Miskitos file human rights suit against Honduran government

Indigenous population claims to have been exploited in dangerous underwater fishing sector

In Honduras and Nicaragua, young men from the indigenous Miskito population undergo a series of life-threatening hardships in their quests to eke out a menial living as divers in the lobster and shrimp fishing industries. Many die or are maimed because of inhumane working conditions.

This week, the Inter-American Human Rights Commission in Washington began taking up their cause in a series of hearings in which one disabled fisherman was expected to testify on Tuesday.

Some Miskitos have been stricken with diving-related illnesses and have problems getting medical treatment, according to lawyers from the Washington-based Center for Justice and International Law, which has taken up the Miskitos' case.

They often reach medical facilities too late, which results in either permanent damage or death, their lawyers say. They work long days and are exposed to unsanitary conditions and housed in overcrowded quarters.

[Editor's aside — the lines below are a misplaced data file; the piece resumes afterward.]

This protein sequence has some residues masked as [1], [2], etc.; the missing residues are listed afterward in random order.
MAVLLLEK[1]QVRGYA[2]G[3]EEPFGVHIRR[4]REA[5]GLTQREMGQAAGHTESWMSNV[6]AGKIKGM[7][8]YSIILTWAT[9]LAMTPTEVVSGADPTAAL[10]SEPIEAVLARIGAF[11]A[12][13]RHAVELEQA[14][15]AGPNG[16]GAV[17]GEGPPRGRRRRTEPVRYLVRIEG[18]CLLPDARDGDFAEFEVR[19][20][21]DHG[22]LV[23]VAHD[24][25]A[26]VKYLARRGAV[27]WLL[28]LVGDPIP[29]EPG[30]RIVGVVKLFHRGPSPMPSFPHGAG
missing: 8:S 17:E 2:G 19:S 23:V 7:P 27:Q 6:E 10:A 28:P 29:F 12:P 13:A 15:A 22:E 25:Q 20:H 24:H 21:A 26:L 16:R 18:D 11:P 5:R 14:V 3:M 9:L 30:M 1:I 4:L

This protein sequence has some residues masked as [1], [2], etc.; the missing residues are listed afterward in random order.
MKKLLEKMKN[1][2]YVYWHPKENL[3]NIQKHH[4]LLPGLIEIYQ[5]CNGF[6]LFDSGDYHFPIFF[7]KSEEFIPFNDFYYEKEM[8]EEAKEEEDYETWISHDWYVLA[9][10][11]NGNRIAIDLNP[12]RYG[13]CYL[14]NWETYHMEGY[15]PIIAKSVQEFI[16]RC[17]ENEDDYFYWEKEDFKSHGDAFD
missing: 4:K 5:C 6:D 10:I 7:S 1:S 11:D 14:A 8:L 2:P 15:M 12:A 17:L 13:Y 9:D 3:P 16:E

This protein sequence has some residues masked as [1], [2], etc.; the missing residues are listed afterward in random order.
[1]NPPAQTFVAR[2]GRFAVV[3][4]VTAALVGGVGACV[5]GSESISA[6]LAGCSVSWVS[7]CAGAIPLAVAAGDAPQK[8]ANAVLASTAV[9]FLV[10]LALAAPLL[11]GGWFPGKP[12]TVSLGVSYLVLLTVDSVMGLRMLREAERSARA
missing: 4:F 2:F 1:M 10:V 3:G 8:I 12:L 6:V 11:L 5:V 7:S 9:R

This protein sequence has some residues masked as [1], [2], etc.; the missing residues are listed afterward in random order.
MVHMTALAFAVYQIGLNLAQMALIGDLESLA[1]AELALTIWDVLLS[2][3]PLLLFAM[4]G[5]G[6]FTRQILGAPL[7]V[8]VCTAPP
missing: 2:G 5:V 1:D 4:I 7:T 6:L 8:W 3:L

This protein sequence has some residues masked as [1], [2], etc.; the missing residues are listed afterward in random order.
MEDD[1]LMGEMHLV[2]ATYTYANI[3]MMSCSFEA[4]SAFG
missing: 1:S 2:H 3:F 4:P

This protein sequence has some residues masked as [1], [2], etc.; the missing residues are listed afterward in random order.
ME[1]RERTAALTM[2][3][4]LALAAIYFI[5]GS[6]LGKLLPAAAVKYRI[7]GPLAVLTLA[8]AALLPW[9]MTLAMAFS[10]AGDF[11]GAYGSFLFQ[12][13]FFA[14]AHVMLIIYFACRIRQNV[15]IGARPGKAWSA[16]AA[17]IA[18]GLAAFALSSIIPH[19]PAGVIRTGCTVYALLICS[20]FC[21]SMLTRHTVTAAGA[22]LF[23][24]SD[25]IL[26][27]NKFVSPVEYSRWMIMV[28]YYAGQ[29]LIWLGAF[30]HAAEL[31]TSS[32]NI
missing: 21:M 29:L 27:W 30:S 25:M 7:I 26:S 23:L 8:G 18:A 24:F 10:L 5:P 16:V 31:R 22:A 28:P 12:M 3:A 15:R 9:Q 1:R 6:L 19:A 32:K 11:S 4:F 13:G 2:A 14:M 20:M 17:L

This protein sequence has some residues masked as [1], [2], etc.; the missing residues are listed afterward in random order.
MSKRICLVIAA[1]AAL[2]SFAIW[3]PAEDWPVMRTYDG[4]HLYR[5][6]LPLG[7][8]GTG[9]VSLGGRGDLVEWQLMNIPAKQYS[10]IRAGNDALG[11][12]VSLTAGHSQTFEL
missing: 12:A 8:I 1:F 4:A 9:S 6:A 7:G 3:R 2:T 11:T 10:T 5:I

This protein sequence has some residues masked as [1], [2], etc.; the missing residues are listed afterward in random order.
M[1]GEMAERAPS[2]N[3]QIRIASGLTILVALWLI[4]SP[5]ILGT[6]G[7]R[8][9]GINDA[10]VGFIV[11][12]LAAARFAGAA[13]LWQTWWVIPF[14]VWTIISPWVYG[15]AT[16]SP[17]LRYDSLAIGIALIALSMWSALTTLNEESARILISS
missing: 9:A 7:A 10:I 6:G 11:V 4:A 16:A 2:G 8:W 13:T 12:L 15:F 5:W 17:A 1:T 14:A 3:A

The lawyers explain that the Miskitos do not get the attention they deserve because of poverty, illiteracy and the geographical remoteness of their communities. The center is representing 43 individuals who are suing the government of Honduras for not doing enough to protect them.

The estimated 111,000 Miskitos live along Central America's Atlantic coast. In Honduras, they mainly reside in the Gracias a Dios province, which is often referred to as La Mosquitia or the Mosquito Coast, in English.

As a major industry, the lobster and fishing sectors are prime sources of revenue for the Honduran economy with reported annual exports totaling $40 million. High wages - compared to the rest of the country's salaries - make it an attractive option for Miskito men to earn a living and support their families. In two weeks, they can make $150, which is equivalent to a three-month salary in the agricultural industry.

But the conditions are dreadful as Flaviano Martínez López, one of the plaintiffs in the case filed against the Honduran government, recently described.

"On the boat, there are no bathrooms, no hygiene, no record to note these things, bad food, bad sleeping conditions, and poor treatment of the divers - they treat us with fists," he said according to written testimony presented in the case.

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